US Envoy Mitchell meets Abbas, Netanyahu on Israeli-Palestinian talks
US Middle East Envoy George Mitchell visited Jerusalem and Ramallah this week to begin indirect Israeli-Palestinian talks. Benjamin Netanyahu is reportedly willing to release hundreds of Palestinian prisoners, but Mahmoud Abbas wants a permanent Israeli settlement freeze.
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A fresh round of mediation by US Middle East Envoy George Mitchell between the Israelis and Palestinians began this week. Mr. Mitchell met with Israeli Prime Minister Benjamin Netanyahu on Thursday in Jerusalem, after having met with Palestinian National Authority President Mahmoud Abbas on Wednesday in Ramallah.
The Palestinians and Israelis are unwilling to talk directly with each other. Instead, Mitchell's role is to shuttle between the two sides as a mediator in what are being called "proximity talks." The Palestinian Liberation Organization's agreement to the mediation has been seen as a small victory for US President Barack Obama, as he tries to restart peace talks have been on hold for 17-months, since the right-wing Netanyahu government came to power.
In Ramallah, Mitchell's discussions focused on the borders of a future Palestinian state, Voice of America reports. Mitchell plans to shuttle between Ramallah and Jerusalem for as long as four months, VOA adds. In Ramallah, he was reportedly given letters of protest over the killing of an elderly farmer in Gaza by the Israeli military and of a Palestinian teenager in the West Bank, allegedly by an Israeli settler, Agence France-Press reports.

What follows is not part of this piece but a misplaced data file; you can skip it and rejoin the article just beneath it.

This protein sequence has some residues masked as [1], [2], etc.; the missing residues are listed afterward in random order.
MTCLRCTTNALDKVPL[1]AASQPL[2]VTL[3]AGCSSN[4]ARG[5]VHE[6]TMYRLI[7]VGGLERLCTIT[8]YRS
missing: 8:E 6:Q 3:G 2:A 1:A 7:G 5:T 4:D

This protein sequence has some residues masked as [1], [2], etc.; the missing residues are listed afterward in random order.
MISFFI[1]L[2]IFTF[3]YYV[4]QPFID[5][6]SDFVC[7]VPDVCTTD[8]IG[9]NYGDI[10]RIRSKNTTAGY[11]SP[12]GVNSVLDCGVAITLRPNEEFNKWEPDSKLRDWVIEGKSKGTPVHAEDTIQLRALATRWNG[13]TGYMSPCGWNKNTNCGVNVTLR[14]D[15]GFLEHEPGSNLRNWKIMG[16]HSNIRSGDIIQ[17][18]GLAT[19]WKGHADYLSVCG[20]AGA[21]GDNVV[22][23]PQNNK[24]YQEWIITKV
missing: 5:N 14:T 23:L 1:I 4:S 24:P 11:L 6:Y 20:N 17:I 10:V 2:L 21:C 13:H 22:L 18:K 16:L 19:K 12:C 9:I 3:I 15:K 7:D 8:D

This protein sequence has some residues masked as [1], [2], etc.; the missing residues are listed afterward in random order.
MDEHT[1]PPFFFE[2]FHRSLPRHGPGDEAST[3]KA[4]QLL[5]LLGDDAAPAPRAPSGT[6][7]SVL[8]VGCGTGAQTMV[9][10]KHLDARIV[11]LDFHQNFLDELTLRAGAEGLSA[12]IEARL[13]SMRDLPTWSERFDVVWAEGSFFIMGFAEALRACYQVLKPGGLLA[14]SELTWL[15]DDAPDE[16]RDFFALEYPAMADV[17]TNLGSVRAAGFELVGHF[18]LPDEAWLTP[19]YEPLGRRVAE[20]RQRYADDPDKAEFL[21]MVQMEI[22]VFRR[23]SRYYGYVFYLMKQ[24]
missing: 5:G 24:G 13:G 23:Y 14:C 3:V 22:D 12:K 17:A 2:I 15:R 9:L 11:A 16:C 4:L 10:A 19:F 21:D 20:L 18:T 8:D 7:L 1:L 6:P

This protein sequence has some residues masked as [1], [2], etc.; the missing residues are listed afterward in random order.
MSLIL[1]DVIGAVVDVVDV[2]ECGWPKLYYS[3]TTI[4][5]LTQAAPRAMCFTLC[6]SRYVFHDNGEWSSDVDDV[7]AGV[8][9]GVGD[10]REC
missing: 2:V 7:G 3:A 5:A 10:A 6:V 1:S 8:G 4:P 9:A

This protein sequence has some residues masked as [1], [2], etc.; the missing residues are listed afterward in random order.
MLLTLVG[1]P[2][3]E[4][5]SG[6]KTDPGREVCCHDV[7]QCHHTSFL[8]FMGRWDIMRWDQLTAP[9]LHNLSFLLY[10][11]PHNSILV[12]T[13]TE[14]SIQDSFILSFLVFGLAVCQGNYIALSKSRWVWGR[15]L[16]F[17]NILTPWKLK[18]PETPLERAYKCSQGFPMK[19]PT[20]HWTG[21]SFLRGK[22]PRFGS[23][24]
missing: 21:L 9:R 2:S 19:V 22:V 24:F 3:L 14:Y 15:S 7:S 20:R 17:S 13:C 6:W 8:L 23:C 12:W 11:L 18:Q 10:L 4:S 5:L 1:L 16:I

Details of Mitchell's discussions have not been formally released, as he typically keeps a low profile on visits, but Israeli newspaper Haaretz reports that Netanyahu will offer a package of goodwill gestures to encourage direct talks. According to Haaretz:
Israel also pledged to undertake a series of confidence-building measures toward the PA. A diplomatic source in Jerusalem said the gestures will most likely include the release of hundreds of Palestinian prisoners, the removal of additional checkpoints in the West Bank, a de-escalation of Israeli military activity in Palestinian towns, and the transfer of security control over areas of the West Bank to the PA.
The Palestinians had agreed to Mitchell's mediation role two months ago, but refused to move forward in March when Israel announced plans to build 1,600 new settlers homes in East Jerusalem. Palestinians claim that area as the capital of a future state.